Deep Sea Diver: Impossible Weight (ATO/High Beam) - review | Under The Radar Magazine Under the Radar | Music Blog for the Indie Music Magazine
Tuesday, November 30th, 2021  

Impossible Weight

ATO/High Beam

Oct 22, 2020 Web Exclusive Bookmark and Share

Deep Sea Diver’s third studio album, Impossible Weight, began life during an intense period of inner turmoil and self-doubt, which saw songwriter and guitarist Jessica Dobson begin to question whether she even wanted to continue with the band. However, by opening up about her feelings, and with the support of her bandmates and husband Peter Mansen (also Deep Sea Diver’s drummer), Dobson began to see the light again. And in the process, she has produced one of her most emotionally honest and open albums to date.

Impossible Weight is an album that ebbs and flows, switching between flashes of raging propulsive power, driven by Dobson’s incendiary innovative guitar playing, to moments of calm reflection. And on a track such as the hugely impressive seven-minute “Eyes Are Red (Don’t Be Afraid)” Dobson combines these conflicting emotions effortlessly as the song builds to an epic instrumental breakdown where her glorious guitar work takes center stage. “Lyrically that’s the most uncomfortable song for me on the album,” she says in the album’s press materials, adding it was “partly inspired by Christine Blasey Ford’s testimony against Supreme Court Justice Brett Kavanaugh and the collective trauma endured by women everywhere.”

“Lights Out,” the album’s first single, is again illuminated by Dobson’s innovative guitar flourishes showcasing exactly why she’s previously been in demand as a touring musician for the likes of Beck, The Shins, and Yeah Yeah Yeahs.

The album’s title track, “Impossible Weight,” is about falling apart and then picking up the pieces and features an appearance from the always wonderful Sharon Van Etten adding another layer of majesty and opulence to proceedings. It’s an album that addresses weighty subject matters. For example, “Wishing” was inspired by a documentary about Nina Simone and Dobson explains in the press materials: “She had a husband who was physically and emotionally abusive to her, and it made me think about the idea of being under the thumb of someone else, and not knowing how to get in control of your life again.”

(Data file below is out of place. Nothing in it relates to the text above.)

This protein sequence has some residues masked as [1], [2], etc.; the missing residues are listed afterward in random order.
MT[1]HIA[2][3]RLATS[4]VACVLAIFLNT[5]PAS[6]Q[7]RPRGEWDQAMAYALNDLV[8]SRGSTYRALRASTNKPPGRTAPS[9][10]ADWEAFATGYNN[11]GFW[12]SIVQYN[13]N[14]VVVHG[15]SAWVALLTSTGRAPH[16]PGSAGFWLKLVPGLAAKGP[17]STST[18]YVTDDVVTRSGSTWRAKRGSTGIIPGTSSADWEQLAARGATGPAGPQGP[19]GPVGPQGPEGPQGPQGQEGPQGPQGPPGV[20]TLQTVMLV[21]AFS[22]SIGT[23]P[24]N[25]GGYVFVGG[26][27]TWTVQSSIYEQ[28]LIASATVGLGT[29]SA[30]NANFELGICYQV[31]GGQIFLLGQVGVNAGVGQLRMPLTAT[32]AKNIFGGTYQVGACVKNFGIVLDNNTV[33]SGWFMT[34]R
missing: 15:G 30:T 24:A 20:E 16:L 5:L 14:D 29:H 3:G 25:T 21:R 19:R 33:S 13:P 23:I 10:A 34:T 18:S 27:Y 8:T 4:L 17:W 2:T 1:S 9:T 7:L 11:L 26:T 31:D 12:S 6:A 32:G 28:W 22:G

Impossible Weight is a body of work that makes far more sense when played in the correct order. The dreaded “shuffle” button certainly won’t help you experience the album’s resplendent peaks and troughs in the way the artist intended. Ultimately it’s an album of warmth and honesty and it paints a picture of somebody fighting back. Although some of the themes could be considered bleak, it’s Dobson’s buoyant melodies allied to her gusty and candid lyrics that imbue the whole affair with an overriding sense of optimism and empowerment. As she puts it in the press materials, she hopes people “recognize that it’s okay to fall apart and that they’re meant to let others in instead of trying to work through everything on their own. Because the point is that the impossible weight isn’t yours to carry alone—that’s why it’s impossible.” (

Author rating: 8/10

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Average reader rating: 8/10


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Josh Bledsoe
December 16th 2020

Great review! Love this album. Not enough people are listening to it!

June 19th 2021

Ultimately it’s an album of warmth and honesty and it paints a picture of somebody fighting back.

- Drywall Contractor